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Last pushed: 8 months ago
Short Description
web application to serve singularity images
Full Description

Singularity Containers Nginx

Introduction

This small web application runs Singularity containers from a URL. The containers are expected to print some response to the console, and this response is rendered as a web view when the container address is gone to. Read these instructions carefully, so you know how to define acceptable arguments for the container to transmit to the user.

Designing Containers

Input Arguments

Your containers will simply be run, and named input arguments provided as POST. These arguments are parsed from the container's labels, which you define in the boostrap specification (build) file. For example, here is how to define each of a list of floats, ints, strings, and booleans:

Bootstrap: docker
From: ubuntu:14.04

%labels

SINGULARITY_RUNSCRIPT_ARG_STR name,ice-cream
SINGULARITY_RUNSCRIPT_ARG_INT age
SINGULARITY_RUNSCRIPT_ARG_FLOAT height,weight
SINGULARITY_RUNSCRIPT_ARG_BOOL is_male,isHungry

Note that the capitalization of the label names (the first in each pair) does not matter - all labels are converted to uppercase. The label names themselves, however, will not be parsed. For each of the above, we would expect the container to be run with something like:

  ./container.img --name Amy --age 10 --isHungry

And the labels are stored with the container in /.singularity/labels.json as:

{
    "SINGULARITY_DEFFILE_BOOTSTRAP": "docker",
    "SINGULARITY_DEFFILE": "Singularity",
    "SINGULARITY_DEFFILE_FROM": "ubuntu:14.04",
    "SINGULARITY_CONTAINER_UUID": "4035ee00-78ff-4b7f-b679-0e5e95155102",
    "SINGULARITY_RUNSCRIPT_ARG_STR": "name,ice-cream",
    "SINGULARITY_RUNSCRIPT_ARG_INT": "age",
    "SINGULARITY_RUNSCRIPT_ARG_FLOAT": "height,weight",
    "SINGULARITY_RUNSCRIPT_ARG_BOOL": "is_male,isHungry"
}

And when the container is run via this application, the user (or application making the post) can retrieve the labels, and then would allow for a url that looks like this: http://localhost/container/run/container.img?name=Amy&age=10&isHungry=1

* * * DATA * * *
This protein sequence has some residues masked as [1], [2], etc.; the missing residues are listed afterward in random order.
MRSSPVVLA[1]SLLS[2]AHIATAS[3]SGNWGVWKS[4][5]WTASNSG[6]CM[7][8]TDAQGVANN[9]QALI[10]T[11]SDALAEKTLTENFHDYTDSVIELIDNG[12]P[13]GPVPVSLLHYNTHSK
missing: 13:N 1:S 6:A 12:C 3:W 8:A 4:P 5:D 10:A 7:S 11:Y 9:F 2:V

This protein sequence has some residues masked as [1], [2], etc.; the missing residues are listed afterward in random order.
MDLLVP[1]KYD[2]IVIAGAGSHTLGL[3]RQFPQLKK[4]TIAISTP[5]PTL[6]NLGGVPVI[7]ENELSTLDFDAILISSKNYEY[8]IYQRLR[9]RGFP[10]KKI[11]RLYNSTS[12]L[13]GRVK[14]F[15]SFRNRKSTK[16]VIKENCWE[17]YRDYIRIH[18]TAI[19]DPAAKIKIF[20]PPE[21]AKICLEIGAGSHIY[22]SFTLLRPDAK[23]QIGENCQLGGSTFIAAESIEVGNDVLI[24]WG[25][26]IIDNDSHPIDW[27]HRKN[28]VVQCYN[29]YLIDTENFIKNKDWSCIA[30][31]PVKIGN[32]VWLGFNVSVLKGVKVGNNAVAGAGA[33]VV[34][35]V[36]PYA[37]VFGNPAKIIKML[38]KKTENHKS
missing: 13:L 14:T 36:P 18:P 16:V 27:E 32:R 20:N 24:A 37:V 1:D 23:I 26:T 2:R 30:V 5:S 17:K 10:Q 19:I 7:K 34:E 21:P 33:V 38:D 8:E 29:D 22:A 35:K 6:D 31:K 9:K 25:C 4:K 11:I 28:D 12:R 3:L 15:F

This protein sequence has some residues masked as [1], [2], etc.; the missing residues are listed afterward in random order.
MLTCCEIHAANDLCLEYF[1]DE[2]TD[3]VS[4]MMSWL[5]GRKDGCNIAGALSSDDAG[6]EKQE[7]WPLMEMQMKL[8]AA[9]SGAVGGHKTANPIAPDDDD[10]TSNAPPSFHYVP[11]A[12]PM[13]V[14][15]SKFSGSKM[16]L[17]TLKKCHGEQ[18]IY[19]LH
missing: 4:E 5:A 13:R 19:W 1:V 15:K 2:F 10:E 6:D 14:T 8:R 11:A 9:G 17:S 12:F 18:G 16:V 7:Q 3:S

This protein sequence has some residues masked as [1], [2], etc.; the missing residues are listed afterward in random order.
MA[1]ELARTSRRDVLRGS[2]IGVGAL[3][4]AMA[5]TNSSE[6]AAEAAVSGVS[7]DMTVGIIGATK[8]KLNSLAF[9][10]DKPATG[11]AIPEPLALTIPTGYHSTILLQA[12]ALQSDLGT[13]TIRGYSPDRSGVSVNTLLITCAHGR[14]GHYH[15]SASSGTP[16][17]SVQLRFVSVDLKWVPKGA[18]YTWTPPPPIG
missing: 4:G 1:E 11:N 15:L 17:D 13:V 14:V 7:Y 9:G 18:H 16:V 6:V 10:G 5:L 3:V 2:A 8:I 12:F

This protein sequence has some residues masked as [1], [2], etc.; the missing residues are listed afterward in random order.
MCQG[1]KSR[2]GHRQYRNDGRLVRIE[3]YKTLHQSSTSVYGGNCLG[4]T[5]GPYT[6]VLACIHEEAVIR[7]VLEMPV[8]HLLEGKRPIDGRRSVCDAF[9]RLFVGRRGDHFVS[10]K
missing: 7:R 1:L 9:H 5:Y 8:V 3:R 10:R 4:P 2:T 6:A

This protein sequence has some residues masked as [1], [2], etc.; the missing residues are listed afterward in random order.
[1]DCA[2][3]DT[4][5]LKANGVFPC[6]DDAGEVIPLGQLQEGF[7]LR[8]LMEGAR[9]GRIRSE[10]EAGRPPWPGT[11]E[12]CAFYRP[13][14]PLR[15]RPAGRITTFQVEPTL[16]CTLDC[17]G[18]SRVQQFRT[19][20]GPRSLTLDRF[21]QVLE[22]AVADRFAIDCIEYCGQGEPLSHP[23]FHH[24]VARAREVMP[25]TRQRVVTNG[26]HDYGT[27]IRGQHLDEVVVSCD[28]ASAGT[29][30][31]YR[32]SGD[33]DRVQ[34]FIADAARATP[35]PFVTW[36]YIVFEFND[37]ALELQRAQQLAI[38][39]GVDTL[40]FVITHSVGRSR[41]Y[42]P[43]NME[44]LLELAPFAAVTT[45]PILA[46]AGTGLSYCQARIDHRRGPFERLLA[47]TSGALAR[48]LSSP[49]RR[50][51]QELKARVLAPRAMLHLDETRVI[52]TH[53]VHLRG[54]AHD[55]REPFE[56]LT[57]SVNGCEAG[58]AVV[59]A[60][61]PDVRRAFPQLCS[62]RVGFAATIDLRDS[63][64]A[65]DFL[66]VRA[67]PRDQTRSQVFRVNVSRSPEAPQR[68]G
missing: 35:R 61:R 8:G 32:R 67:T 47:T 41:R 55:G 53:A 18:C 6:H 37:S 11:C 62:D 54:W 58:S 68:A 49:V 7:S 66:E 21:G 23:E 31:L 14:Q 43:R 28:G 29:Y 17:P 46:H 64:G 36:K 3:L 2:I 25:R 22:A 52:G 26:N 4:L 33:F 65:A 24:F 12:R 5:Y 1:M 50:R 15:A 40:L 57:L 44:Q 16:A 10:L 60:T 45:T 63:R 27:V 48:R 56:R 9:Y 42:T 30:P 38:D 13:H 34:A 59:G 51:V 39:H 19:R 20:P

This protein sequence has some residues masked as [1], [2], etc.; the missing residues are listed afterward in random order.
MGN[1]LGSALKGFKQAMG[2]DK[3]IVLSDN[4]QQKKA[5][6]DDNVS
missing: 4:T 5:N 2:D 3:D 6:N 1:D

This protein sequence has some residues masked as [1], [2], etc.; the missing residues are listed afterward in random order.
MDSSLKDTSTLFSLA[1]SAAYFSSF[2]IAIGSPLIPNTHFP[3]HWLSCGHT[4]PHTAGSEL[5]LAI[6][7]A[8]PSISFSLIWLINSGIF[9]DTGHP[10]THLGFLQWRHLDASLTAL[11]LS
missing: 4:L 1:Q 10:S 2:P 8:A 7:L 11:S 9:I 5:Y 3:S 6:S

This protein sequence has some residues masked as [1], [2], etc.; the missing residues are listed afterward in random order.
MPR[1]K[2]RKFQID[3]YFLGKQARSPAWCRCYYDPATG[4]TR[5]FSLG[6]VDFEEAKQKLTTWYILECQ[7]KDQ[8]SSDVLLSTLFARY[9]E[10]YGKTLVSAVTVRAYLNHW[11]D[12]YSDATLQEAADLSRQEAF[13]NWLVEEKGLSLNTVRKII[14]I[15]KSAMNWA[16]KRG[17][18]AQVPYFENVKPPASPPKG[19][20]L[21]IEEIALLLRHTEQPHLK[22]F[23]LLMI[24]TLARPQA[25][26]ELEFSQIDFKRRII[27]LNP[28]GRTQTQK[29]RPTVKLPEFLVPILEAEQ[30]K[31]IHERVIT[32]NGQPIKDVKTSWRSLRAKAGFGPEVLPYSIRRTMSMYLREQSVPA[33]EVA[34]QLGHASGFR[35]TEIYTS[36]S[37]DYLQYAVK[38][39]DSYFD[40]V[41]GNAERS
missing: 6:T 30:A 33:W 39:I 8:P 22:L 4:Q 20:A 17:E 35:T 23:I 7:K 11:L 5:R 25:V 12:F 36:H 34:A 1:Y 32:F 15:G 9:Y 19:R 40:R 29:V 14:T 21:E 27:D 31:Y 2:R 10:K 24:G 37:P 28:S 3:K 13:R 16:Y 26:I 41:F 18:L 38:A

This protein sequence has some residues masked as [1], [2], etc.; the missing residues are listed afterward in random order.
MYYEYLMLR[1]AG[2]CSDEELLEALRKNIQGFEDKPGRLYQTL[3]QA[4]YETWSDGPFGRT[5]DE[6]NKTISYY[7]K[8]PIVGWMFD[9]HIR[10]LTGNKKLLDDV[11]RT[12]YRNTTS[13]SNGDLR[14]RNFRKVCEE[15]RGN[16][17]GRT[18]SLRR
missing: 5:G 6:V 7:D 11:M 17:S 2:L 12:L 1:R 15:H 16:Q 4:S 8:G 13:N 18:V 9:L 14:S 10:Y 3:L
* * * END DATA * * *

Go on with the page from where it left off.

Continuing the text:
Executable Runscript

This means that you should have a runscript (equivalent to an entrypoint in a Dockerfile, that does the following:

  • accepts the input arguments that you defined above, with the correct format (float,int,str,boolean)
  • for each argument, it should be named, and be like --name
  • the output to the screen should be a json or text response. It will be parsed first as json, and if this fails, returned as text (appropriate for csv, tsv, or other).

If your container runs without any input arguments, this is fine too. You should assume that any label that you define will be presented to the user as an option, and any label that you don't provide will not be.

With this simple setup, the container is run by the web server, and the response is returned to the user, ideally as json. An important note is that you should design the container to not have extra print or debug statements, and not include any arugments like --debug that might add them when you define labels.

Deployment

You should clone the repo, and build the container (or you can also just clone and then use docker-compose and it will be pulled from Docker Hub).

git clone https://www.github.com/vsoch/singularity-nginx
cd singularity-nginx
docker build -t vanessa/singularity-nginx .

Adding Containers

While we could add an endpoint to the Singularity Hub API to run any container, the intended use case of this first version is more controlled, meaning that you should pull the containers you want to provide to the data folder. You can do this from inside or outside of the container, as long as the file gets there. The folder is mapped to the host, so anything on the host will be available in the container. For example.

cd data
singularity pull shub://vsoch/singularity-images

or you can build the example image:

cd data
./generate_demos.sh

Deployment

You can use docker compose to deploy:

docker-compose up -d

and then go to 127.0.0.1 (localhost). The containers available will be shown on the screen.

Endpoints

Here are some useful endpoints:

Views

  • /: the root will show all containers available. When the user selects, he/she is taken to a screen to see input arguments.
  • /containers/random: will return a random container
  • /container/container.img: will show metadata about a container.

API

The following are considered API, meaning they return a text or json response, not intended for the user to interact with.

  • /api/containers: a list of all available containers
  • /api/container/<string:name>: a json object with container args, labels, and links.
  • /api/container/args/<string:name>: json of just container args
  • /api/container/labels/<string:name>: json of juist container labels
  • /container/run/container.img: Is the base for running a container, this one would be container.img. Arguments can be added as POST (eg, ?name=Amy)
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vanessa
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